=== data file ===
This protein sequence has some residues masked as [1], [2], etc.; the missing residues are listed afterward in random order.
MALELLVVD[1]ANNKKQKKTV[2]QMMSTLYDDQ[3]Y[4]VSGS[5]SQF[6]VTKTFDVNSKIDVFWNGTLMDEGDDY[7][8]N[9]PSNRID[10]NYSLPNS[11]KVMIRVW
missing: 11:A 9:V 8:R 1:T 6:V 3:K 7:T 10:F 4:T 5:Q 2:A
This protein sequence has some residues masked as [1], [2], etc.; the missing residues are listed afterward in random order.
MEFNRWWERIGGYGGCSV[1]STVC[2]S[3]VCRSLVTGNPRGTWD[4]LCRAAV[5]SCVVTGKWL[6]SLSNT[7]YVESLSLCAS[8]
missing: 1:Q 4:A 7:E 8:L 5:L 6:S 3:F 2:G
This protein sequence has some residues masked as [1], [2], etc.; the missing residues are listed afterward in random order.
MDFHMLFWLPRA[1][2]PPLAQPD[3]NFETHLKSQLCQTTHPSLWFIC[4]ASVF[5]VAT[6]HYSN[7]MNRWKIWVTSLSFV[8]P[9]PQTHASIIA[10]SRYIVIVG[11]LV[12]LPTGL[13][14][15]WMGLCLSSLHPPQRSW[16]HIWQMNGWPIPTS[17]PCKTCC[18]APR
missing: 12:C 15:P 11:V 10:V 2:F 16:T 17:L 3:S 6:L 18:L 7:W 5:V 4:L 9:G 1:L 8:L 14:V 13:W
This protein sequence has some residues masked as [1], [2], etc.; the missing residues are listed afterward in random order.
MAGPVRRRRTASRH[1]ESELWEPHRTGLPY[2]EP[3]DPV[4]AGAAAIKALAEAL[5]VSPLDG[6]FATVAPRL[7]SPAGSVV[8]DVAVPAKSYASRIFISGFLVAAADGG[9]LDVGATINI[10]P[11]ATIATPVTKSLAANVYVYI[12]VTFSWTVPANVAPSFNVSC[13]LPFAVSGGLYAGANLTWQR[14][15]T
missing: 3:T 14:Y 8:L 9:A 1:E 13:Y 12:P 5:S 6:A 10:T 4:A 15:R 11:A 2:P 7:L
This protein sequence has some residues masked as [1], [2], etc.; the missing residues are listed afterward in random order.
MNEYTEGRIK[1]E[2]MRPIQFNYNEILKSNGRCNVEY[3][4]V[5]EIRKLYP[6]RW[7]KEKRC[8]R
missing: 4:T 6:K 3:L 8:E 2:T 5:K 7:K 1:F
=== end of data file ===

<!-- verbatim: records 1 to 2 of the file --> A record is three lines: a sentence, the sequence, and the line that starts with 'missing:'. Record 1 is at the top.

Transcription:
This protein sequence has some residues masked as [1], [2], etc.; the missing residues are listed afterward in random order.
MALELLVVD[1]ANNKKQKKTV[2]QMMSTLYDDQ[3]Y[4]VSGS[5]SQF[6]VTKTFDVNSKIDVFWNGTLMDEGDDY[7][8]N[9]PSNRID[10]NYSLPNS[11]KVMIRVW
missing: 11:A 9:V 8:R 1:T 6:V 3:K 7:T 10:F 4:T 5:Q 2:A
This protein sequence has some residues masked as [1], [2], etc.; the missing residues are listed afterward in random order.
MEFNRWWERIGGYGGCSV[1]STVC[2]S[3]VCRSLVTGNPRGTWD[4]LCRAAV[5]SCVVTGKWL[6]SLSNT[7]YVESLSLCAS[8]
missing: 1:Q 4:A 7:E 8:L 5:L 6:S 3:F 2:G